Save the Power Swing for the Right Moments

Imagine that your electricity is out and you can only open the fridge so many times before all of the food goes bad. Should you really waste it to grab and put back 10 different sandwich ingredients? Or should you use it to quickly snag that half-eaten tub of Blue Bell cookies and cream ice cream (ice cream’s all-time WAR leader) that runs a high risk of melting? You should not take a power swing with Breakout Emilio Bonifacio on a 2-0 count with the bases empty just as you should not waste precious refrigerated air making an elaborate sandwich. However, you most certainly should enjoy the power swing with Live Khris Davis with the bases empty on a 2-0 count just as you should live lavishly eating that ice cream. As tempting as it is to smash the life out of the ball at every at-bat, the power swing dramatically shrinks the PCI and should really only be used when the player feels comfortable enough to square up the pitch. The Show seems to reward players for patiently working deeper counts, so keep that in mind as well.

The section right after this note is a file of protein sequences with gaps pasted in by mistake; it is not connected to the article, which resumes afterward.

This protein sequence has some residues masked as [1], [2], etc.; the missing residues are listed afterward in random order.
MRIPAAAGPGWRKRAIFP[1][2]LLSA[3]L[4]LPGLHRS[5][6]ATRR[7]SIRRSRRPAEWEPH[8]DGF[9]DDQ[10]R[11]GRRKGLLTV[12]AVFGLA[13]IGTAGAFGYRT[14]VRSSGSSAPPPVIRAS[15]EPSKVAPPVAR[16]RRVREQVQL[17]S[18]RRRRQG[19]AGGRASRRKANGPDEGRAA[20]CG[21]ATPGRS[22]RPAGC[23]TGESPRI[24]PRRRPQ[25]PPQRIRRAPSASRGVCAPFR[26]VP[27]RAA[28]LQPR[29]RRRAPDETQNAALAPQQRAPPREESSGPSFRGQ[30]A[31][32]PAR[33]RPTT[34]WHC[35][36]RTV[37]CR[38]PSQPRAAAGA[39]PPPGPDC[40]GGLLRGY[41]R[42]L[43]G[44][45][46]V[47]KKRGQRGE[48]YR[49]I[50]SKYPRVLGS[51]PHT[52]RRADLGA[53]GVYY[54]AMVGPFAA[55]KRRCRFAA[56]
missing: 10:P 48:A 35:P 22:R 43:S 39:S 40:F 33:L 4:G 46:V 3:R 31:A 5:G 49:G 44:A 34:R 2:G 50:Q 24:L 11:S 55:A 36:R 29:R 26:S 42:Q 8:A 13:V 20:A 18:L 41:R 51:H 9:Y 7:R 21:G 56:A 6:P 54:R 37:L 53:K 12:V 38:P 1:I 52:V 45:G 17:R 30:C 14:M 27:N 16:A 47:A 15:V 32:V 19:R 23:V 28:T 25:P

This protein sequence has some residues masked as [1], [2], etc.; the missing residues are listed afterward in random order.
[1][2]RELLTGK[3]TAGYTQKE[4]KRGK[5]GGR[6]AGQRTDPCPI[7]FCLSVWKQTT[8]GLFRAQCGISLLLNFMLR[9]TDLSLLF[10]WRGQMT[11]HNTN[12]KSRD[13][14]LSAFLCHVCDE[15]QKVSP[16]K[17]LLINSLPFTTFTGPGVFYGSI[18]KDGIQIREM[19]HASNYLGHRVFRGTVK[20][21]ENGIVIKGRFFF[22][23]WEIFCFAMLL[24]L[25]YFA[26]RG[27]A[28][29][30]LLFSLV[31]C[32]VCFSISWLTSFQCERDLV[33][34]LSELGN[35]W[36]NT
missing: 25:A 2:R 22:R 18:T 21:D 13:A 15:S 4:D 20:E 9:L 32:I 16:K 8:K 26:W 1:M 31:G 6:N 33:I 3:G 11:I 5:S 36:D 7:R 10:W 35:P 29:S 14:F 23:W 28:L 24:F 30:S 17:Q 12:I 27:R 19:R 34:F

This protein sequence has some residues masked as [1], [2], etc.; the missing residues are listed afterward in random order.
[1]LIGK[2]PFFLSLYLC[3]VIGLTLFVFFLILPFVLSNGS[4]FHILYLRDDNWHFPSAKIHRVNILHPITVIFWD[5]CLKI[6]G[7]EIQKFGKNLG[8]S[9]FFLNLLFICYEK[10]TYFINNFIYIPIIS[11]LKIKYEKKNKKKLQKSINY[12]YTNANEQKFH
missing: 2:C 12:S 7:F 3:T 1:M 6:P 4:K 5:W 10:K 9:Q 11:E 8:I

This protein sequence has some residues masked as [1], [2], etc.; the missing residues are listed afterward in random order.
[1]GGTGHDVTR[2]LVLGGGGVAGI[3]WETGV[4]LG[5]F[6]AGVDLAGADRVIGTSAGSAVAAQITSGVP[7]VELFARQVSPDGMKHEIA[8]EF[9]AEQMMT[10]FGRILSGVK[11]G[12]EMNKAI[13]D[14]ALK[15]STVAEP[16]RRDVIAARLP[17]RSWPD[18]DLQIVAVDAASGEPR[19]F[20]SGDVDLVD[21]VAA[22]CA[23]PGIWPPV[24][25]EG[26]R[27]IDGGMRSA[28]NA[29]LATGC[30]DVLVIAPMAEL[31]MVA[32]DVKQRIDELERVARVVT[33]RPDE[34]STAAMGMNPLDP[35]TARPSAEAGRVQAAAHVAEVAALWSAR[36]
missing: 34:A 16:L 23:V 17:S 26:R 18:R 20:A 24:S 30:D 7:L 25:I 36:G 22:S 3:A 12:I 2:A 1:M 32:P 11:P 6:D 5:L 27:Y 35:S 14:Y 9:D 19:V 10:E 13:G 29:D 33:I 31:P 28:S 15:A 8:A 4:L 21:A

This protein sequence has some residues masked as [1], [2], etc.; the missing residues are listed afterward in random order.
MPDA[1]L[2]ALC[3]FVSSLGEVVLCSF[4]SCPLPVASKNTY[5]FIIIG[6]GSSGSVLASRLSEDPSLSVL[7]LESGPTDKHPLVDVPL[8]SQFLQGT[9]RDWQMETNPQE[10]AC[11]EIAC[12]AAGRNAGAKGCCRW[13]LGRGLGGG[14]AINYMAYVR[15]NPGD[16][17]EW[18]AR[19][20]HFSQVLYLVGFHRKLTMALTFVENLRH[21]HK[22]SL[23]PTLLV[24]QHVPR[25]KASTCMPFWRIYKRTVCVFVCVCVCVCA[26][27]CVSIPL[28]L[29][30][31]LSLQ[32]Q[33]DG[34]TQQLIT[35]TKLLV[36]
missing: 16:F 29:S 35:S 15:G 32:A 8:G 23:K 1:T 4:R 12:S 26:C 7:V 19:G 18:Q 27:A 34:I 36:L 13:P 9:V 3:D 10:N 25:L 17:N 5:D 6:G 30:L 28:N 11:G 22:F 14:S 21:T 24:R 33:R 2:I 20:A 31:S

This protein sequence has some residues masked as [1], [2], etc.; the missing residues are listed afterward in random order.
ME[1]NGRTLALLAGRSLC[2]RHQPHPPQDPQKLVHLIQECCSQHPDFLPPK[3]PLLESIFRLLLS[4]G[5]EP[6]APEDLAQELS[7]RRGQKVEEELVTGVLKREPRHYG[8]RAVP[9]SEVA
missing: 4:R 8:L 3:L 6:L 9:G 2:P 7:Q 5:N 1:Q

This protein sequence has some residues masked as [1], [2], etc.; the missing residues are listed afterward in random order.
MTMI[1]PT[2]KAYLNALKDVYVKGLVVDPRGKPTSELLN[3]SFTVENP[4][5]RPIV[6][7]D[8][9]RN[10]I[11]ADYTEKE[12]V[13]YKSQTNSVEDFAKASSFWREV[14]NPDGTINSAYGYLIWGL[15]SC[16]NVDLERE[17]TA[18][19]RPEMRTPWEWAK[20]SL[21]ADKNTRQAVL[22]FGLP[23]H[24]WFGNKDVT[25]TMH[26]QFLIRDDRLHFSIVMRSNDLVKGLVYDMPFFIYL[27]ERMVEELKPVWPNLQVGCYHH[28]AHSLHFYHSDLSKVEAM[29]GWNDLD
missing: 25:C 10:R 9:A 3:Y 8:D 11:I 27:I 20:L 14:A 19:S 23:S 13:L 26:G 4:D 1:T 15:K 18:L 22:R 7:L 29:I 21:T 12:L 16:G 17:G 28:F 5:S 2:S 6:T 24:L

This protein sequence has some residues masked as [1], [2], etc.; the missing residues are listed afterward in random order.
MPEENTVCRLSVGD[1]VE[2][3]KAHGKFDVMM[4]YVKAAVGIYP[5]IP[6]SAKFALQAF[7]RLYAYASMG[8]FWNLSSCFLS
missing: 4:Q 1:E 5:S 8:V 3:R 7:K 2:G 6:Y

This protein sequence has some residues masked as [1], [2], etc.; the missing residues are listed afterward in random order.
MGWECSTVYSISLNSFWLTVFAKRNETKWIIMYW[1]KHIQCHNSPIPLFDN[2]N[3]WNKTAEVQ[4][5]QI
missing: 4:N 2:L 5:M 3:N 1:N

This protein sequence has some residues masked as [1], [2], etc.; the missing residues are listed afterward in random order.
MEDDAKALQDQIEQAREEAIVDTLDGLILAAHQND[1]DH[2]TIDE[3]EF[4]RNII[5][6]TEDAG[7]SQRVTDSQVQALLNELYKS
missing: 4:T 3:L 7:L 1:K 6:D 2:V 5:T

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  1. RockPowderDownLoL
    i always thought the game punished me for swinging early. that is until i learned the art of hitting.
    Now if you can marry that approach to the science of hitting, you can hit that .400 mark. :D
    I find this article very misleading. I personally feel there is no "nerf" for early count swings. I have hit a ton of first and second pitches of the at bat for home runs, doubles, triples, singles. Just last night I took the first pitch of an at bat for a walk off home run with many machado. If you swing at a pitch that is questionable regardless if it is the 1st or 6th pitch of an at bat you are not going to get desired results. Definitely be selective but telling people there is a "nerf" I feel is counter intuitive because I can hknestly say it does not exist.